Watch for this sign that someone needs help:
It’s simple, and it could save a life. The Canadian Women’s Foundation developed the Violence at Home Signal for Help as a way for women or girls isolated during the pandemic to silently indicate while on a video call that they feared abuse. The idea was that without saying anything, someone experiencing any kind of abuse — physical, emotional, financial, psychological — could hold up a hand, tuck her thumb across her palm and fold her fingers down around it to ask for help.
As the signal has come to be more widely shared and understood, it’s also been used out in public for the same reason — it’s easy to use without the victimizer knowing, whether while his attention is elsewhere or in a victim’s brief moments on her own in a store or a locked car. It’s spreading around the world, although as it does so, there’s greater risk abusers will become familiar with it — no one’s suggesting it’s an answer to abuse, but it’s another tool to help.
What should you do if you see a girl or woman appealing to you by using the gesture? Although your first instinct might be to call for help, that may not be what she’s looking for. (The CWF says the signal should be understood to mean “reach out to me safely” rather than “call 9-1-1.”) She may just want someone to listen, or she may be new to the area and need to know where she can go on her own to get help. Of course, if you see that she’s in immediate danger, calling for emergency services is the right thing to do.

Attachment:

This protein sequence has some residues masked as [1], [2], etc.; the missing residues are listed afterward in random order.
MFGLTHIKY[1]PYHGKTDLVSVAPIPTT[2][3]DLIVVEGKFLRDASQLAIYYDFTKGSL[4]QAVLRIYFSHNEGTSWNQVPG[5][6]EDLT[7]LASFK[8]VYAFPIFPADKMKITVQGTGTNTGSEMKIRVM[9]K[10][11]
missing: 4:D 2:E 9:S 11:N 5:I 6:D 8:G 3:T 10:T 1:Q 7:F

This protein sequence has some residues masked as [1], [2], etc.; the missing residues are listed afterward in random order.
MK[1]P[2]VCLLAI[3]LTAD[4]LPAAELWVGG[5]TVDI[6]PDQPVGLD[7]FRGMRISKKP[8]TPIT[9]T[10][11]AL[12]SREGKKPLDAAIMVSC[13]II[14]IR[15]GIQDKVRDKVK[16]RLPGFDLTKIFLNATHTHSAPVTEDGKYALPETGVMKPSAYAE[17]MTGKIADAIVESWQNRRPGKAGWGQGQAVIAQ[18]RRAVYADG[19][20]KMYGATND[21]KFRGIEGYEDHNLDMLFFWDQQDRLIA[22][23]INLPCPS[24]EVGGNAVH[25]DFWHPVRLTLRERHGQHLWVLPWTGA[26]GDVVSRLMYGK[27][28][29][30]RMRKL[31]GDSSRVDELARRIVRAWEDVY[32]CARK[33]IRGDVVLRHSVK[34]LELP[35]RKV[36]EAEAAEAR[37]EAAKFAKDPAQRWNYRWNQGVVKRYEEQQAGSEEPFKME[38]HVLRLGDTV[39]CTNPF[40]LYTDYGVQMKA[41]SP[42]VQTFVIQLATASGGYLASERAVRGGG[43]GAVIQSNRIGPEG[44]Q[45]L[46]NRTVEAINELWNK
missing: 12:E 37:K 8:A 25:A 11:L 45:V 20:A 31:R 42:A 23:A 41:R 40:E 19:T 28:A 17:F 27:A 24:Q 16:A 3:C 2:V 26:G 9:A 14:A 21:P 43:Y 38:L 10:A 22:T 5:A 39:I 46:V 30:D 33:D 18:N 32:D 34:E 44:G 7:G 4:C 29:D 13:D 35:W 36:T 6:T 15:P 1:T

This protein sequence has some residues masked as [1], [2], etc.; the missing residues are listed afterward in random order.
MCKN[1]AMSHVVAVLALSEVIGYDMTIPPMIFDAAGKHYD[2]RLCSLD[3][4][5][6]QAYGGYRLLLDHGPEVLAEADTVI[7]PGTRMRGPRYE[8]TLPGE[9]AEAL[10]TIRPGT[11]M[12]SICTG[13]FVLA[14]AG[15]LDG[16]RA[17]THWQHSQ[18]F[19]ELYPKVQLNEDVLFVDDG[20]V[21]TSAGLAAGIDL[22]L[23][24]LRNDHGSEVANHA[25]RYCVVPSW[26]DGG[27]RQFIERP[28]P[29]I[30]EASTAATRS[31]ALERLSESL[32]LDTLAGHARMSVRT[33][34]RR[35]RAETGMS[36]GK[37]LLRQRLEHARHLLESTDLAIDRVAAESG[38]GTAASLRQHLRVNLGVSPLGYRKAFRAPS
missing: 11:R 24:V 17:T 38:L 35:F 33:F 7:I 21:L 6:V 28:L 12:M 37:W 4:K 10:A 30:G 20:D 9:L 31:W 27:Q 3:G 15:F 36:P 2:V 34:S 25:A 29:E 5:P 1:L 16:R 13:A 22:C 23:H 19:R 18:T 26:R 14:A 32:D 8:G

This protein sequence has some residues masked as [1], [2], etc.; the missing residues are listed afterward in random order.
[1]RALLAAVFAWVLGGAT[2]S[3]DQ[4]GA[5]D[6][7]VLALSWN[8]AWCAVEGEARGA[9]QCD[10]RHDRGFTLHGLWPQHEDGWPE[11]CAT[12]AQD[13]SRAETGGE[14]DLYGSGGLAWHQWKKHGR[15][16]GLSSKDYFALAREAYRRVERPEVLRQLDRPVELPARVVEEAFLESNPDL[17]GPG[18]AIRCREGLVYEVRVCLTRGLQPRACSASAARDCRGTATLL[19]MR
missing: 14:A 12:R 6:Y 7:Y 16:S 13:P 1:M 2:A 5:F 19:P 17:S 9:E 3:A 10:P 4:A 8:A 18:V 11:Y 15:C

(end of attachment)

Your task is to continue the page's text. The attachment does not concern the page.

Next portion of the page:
If you ever see the signal, the best move is to approach the woman using it when it’s safe to do so and ask what she needs, either in person or by phone, text or social media. Be sure to start the conversation in an innocuous way in case the abuser is monitoring it. It’s also a good idea to ask if she wants you to stay in touch, or if you feel she’s not able to communicate safely, go ahead and check in from time to time regardless.
We fervently hope you never need to use this signal yourself. Now that you know about it, keep an eye out, and think about how you’d respond if you ever see a woman silently appeal to you for help.
For more information, see https://canadianwomen.org/signal-for-help/
By Nancy Payne